(Published in Al-Jazeera English; September 18, 2017)

Eritrea’s transformation into a police state started with a ban on independent media 16 years ago today.

By demolishing the independent media, ceaselessly recycling tired propaganda, and introducing pervasive censorship, Afwerki has created a grim state, writes Zere [Reuters]

People who haven’t experienced Eritrea’s descent into totalitarianism first hand cannot truly understand what daily life looks like there. Even the infamous labels associated with the country – such as “most censored” country on Earth or the bottom-ranked nation on the Press Freedom Index for 10 consecutive years – do not help understand Eritrea’s day-to-day reality. 

So let me share my first-hand experience.

Exactly 16 years ago, on September 18, 2001, Eritrean President Isaias Afwerki and his clique banned seven independent newspapers and imprisoned 11 of the most senior government officials. 

That “Black Tuesday” was the start of Eritrea’s transformation into the police state that it is today. Before this happened, despite various challenges, Eritrean independent media briefly had created space for open discussion, even providing a forum for dissident political leaders.

Exactly 16 years ago, on September 18, 2001, Eritrean President Isaias Afwerki and his clique banned seven independent newspapers and imprisoned 11 of the most senior government officials. 

That “Black Tuesday” was the start of Eritrea’s transformation into the police state that it is today. Before this happened, despite various challenges, Eritrean independent media briefly had created space for open discussion, even providing a forum for dissident political leaders.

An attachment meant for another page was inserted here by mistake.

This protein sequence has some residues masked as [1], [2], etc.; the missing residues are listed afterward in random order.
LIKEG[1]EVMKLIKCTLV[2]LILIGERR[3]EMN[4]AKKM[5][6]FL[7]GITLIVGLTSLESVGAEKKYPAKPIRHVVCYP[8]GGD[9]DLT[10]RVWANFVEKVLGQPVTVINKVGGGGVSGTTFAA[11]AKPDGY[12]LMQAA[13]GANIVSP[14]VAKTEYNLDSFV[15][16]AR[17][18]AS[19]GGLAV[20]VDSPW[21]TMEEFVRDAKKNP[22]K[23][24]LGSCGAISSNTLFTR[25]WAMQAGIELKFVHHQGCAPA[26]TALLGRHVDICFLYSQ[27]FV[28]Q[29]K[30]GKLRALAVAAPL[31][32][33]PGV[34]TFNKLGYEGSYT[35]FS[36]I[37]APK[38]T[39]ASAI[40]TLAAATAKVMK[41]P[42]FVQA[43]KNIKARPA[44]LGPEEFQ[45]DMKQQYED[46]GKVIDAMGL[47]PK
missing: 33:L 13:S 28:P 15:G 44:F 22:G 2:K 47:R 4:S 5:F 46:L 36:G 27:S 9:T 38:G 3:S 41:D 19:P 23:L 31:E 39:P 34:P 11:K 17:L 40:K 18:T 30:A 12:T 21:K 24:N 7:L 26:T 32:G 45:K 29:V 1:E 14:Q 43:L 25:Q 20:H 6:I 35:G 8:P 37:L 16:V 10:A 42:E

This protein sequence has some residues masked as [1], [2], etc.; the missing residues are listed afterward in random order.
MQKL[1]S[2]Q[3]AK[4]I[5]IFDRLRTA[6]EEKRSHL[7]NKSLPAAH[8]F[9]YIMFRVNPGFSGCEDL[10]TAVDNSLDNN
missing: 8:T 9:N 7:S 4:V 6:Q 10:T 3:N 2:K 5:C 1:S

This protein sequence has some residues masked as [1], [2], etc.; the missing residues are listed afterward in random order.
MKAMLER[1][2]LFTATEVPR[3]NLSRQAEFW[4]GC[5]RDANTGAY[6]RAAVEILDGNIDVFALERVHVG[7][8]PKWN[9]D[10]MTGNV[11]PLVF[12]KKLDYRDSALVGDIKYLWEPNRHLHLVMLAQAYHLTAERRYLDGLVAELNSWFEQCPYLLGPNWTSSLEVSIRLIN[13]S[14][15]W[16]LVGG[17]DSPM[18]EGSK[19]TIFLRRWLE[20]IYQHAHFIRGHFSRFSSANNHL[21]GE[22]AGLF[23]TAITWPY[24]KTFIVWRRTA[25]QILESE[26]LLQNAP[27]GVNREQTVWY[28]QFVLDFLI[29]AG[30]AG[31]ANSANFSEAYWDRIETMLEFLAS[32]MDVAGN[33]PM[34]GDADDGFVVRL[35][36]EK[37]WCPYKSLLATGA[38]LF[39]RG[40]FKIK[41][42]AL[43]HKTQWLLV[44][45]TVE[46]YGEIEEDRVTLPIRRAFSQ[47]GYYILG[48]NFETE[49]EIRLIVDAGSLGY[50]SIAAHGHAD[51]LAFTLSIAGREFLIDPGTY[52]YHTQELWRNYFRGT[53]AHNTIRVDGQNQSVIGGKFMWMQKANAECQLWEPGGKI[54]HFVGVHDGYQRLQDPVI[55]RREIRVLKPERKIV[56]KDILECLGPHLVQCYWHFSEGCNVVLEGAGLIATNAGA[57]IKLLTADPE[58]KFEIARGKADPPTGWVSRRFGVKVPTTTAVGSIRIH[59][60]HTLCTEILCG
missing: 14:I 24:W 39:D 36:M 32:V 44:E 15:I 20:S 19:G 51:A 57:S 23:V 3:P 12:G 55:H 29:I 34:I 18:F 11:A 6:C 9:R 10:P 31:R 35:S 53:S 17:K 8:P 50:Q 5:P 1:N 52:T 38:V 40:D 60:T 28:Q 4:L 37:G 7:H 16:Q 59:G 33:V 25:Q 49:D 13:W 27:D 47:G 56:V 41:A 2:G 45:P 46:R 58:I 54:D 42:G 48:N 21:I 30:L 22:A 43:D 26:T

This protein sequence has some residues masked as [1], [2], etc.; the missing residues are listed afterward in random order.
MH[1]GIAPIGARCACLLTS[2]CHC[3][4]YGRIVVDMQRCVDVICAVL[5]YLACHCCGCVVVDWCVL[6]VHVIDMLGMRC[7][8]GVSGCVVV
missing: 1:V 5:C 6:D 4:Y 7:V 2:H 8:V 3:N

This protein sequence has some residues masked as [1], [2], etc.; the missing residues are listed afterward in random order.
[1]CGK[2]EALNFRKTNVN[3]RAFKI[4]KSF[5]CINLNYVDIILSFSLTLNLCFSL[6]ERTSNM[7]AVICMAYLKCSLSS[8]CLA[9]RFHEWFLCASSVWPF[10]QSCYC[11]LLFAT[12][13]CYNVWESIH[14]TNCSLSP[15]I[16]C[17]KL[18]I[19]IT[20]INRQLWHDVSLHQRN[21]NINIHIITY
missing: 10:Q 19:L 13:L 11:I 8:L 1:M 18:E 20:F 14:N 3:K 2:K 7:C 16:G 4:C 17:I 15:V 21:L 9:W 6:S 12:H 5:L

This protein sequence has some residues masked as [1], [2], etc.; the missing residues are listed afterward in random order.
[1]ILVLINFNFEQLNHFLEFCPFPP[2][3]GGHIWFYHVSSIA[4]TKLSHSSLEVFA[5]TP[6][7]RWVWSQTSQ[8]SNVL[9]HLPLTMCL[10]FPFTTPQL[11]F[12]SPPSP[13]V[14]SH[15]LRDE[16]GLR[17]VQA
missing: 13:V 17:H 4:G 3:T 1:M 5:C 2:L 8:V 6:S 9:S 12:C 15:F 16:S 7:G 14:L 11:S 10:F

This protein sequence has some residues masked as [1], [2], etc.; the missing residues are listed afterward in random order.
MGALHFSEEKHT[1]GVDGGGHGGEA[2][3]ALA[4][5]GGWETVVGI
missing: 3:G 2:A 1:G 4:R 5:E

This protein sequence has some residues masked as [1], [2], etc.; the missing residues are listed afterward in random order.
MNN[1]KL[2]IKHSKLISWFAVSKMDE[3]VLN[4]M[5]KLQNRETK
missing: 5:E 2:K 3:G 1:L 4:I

Crushing dissent

The first official response to the promising signs of a vibrant press and open political forums in Eritrea came in early September 2001 when President Afwerki appointed Naizghi Kiflu as minister of information. Kiflu had acquired a bad reputation for being a brutal and merciless commander during the struggle for independence. He had served as chief of the infamous military prison then called the Revolutionary Guard. Never shy about his dark past, in his first meeting with the ministry’s staff members and journalists, Kiflu reminded them that he had been “a cruel cadre and ex-chief of the Revolutionary Guard”.

After banning private newspapers and ordering a swift wave of arrests, the minister circulated an order to Eritrea’s printing houses to immediately cease printing any material, including wedding invitations and nightclub posters. 

Thus, began the country’s steady descent into the abyss. Click here to read the article

“I’m not from here, I’m not from there; I don’t belong anywhere.”

 

A man's suit hangs off a street marker as a cab carrying asylum seekers pulls up near the US-Canada border in Champlain, New York [Christinne Muschi/Reuters]

If exile is characterised by an endless feeling of estrangement, seeking political asylumis a perpetual state of anxiety.

When I started the process of claiming asylum in the United States, an apparently safe and democratic country, I assumed it would help seal off the trauma of my life in Eritrea, the country I had fled. I hoped it would open a new chapter.

But as I embarked on the journey of asylum, I realised that there is a comprehensive dehumanisation process at the heart of it all. The deeper you descend into the legal process of escape, the more you are required to prove who you are, prove the horrors of your experience, while all the time revisiting the very things that forced you to flee. Click here to read the article from Al-Jazeera